Basalt fiber is one of the most common alternatives to fiberglass. It’s made from the extremely fine fibers of basalt stone which is itself composed of the minerals plagioclase, pyroxene, and olivine. Because basalt fiber has such high thermal resistance, it’s often used for high-intensity applications such as those found within the aerospace industry.
B&W Fiberglass works with many partners in the aerospace industry, many of whom are heavily invested in the physio-mechanical properties of basalt fiber. Here are three applications in aerospace that make perfect sense for this high-performing material.
Application #1: Insulation
Basalt fiber’s most notable properties are its thermal stability and heat insulation. Companies around the globe are already investigating the use of basalt wool, mats, and blankets to minimize heat transfer for space-related applications, particularly engine covers. Basalt is naturally a product of volcanic activity, and its outstanding thermal properties make it an excellent resource for aerospace projects in locations that already possess a significant amount of the material, such as Hawaii. Because it is a natural stone, basalt is an inherently sustainable material.
Application #2: Basalt Fiber Plates
Basalt fiber plates (also referred to as “sheets”) are designed to provide structural reinforcement to jets and other aircraft. Made from basalt filaments fused with aero epoxy resins, the plates possess the unique quality of being flameproof. In addition to having a rigidity just higher than glass, basalt fiber sheets have a shock resistance that exceeds that of carbon fiber, one of the leading materials used in aerospace applications today.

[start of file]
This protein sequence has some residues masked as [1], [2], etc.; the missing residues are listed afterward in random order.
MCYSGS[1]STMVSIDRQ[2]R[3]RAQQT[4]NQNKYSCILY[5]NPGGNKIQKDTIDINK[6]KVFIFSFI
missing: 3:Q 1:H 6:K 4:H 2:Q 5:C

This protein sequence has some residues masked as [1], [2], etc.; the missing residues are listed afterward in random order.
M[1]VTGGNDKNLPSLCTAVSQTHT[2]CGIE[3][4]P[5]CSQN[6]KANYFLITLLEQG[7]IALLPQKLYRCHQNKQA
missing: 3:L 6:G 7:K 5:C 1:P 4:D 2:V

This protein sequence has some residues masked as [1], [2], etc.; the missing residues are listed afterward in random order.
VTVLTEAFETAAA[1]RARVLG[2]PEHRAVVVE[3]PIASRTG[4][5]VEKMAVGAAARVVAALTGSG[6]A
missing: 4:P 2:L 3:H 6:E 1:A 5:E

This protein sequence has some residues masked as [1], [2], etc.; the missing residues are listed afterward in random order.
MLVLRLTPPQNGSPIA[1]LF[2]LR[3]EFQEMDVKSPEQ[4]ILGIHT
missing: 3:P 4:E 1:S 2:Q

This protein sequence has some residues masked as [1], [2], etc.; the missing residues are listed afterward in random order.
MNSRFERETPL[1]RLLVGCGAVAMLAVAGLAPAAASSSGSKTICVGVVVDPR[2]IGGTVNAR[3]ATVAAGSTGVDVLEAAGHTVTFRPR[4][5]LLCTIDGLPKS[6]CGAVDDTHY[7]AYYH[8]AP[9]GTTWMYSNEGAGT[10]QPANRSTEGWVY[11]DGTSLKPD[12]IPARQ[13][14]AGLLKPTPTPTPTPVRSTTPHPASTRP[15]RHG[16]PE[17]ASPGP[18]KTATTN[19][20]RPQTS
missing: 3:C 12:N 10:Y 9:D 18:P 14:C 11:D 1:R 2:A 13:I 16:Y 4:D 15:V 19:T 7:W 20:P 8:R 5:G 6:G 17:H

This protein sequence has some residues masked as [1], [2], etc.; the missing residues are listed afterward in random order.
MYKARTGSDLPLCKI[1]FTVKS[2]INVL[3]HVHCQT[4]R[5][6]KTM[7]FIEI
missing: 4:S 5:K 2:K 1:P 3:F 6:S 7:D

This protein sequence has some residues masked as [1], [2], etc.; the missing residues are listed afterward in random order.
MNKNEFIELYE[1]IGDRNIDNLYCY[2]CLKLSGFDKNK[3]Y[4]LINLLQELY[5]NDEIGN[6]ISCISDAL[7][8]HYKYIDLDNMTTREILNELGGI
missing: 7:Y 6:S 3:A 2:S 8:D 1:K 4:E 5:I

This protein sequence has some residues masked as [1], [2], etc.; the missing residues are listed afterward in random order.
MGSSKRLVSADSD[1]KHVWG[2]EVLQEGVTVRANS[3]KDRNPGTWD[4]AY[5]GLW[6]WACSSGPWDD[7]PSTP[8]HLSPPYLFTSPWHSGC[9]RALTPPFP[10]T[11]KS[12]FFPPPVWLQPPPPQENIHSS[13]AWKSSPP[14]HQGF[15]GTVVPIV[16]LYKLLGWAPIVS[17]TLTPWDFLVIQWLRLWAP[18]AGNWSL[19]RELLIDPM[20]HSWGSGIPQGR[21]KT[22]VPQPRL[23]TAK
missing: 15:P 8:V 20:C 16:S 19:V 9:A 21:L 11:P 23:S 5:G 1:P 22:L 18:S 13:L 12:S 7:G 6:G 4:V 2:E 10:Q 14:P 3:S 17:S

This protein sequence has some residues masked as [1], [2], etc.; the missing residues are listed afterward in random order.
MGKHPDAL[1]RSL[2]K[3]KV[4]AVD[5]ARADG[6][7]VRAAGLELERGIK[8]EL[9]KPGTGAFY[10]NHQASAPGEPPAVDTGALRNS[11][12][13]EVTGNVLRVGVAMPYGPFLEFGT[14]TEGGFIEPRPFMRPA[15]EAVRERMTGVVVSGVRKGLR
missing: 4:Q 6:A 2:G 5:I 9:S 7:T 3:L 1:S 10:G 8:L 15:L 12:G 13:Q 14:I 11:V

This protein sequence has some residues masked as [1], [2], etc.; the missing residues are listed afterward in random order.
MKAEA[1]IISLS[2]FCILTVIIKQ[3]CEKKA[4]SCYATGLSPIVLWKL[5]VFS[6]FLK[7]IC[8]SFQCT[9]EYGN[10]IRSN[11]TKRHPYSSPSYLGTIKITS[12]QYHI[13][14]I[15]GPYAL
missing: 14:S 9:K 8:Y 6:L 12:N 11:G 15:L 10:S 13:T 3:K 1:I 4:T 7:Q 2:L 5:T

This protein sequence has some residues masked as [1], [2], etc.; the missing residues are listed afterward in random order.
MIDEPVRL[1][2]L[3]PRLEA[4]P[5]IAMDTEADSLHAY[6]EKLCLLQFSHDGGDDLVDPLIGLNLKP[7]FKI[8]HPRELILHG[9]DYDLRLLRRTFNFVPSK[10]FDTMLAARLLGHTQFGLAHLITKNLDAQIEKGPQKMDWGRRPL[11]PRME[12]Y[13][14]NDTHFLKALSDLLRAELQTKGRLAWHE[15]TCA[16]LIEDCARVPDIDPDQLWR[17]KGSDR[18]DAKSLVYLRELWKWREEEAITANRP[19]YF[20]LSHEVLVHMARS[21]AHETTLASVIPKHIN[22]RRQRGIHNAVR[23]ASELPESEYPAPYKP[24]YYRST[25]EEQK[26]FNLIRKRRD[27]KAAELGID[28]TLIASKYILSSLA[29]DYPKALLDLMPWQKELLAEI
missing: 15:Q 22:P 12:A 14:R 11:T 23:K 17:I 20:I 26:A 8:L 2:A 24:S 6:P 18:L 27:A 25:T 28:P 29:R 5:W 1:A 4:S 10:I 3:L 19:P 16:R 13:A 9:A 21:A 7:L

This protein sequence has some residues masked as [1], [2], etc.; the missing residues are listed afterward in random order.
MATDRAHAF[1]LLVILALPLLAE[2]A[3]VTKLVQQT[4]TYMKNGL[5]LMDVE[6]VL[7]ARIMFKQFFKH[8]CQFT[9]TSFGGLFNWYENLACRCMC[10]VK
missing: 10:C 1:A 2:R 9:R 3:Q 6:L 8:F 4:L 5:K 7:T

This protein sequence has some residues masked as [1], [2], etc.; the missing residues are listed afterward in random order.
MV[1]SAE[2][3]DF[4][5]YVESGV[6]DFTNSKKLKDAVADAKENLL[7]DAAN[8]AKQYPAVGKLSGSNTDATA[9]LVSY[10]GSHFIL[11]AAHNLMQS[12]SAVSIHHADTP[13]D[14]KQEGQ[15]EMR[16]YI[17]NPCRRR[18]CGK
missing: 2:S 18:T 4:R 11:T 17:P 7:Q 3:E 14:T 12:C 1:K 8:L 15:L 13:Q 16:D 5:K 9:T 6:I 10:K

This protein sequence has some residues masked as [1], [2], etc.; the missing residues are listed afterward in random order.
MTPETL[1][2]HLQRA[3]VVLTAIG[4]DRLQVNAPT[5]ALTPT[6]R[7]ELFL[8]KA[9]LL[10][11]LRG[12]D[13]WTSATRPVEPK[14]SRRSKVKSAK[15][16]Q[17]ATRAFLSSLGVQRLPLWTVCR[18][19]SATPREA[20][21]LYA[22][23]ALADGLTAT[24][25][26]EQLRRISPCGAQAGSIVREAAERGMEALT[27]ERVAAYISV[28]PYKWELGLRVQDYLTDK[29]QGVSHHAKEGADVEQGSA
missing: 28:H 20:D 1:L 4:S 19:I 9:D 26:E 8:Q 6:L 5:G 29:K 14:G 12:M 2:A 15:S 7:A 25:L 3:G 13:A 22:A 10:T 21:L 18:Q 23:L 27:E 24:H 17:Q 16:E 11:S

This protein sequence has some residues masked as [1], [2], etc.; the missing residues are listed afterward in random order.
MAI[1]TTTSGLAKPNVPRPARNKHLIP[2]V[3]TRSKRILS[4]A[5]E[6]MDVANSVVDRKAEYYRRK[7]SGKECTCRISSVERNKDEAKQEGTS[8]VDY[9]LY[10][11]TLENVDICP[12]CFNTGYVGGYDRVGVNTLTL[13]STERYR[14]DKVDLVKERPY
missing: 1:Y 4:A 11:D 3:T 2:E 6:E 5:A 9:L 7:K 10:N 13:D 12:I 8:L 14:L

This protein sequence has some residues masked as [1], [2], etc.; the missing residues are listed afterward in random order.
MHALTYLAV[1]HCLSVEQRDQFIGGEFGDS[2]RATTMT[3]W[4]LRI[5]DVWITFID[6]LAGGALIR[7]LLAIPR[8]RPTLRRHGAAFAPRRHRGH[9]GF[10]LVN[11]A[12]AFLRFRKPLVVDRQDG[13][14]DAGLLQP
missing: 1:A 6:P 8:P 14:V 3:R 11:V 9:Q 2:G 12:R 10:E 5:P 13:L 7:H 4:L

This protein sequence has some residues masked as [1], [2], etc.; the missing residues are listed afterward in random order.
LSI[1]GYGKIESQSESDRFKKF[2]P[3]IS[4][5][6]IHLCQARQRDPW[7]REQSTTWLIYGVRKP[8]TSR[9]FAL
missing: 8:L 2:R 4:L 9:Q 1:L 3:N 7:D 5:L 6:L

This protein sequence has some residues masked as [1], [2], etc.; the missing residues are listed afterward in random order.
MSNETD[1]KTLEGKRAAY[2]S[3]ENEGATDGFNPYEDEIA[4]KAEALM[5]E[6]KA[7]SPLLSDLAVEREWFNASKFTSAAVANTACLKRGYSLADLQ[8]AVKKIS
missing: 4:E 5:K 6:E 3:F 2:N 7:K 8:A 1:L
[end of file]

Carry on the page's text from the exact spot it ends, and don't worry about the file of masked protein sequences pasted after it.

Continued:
Application #3: Composites
Basalt fiber composites are the perfect material for building low-weight, high-strength machinery. The material is already being implemented by commercial drone manufacturers to produce high-resistance, lightweight drones; basalt fiber has the added benefit of providing the properties of vibration absorption and non-conductivity. Because personal aircraft like drones are relatively likely to crash or land abruptly, impact resistance is key for creating a durable product.
Basalt fiber’s characteristics rely heavily on the quality of the stone itself. Unlike fiberglass, which is combined with several oxides and minerals during production, basalt fiber requires no secondary materials to produce. This means manufacturers have less direct control over the purity and consistency of any one batch of basalt fiber.
When producing basalt fiber, source quality matters. B&W Fiberglass has developed relationships with some of the premiere mineral providers on the planet – those relationships translate to known quality and consistency across lots.
Do you have technical questions about whether basalt fiber is a good choice for your application?
Are you unsure whether fiberglass or basalt makes more sense for your needs?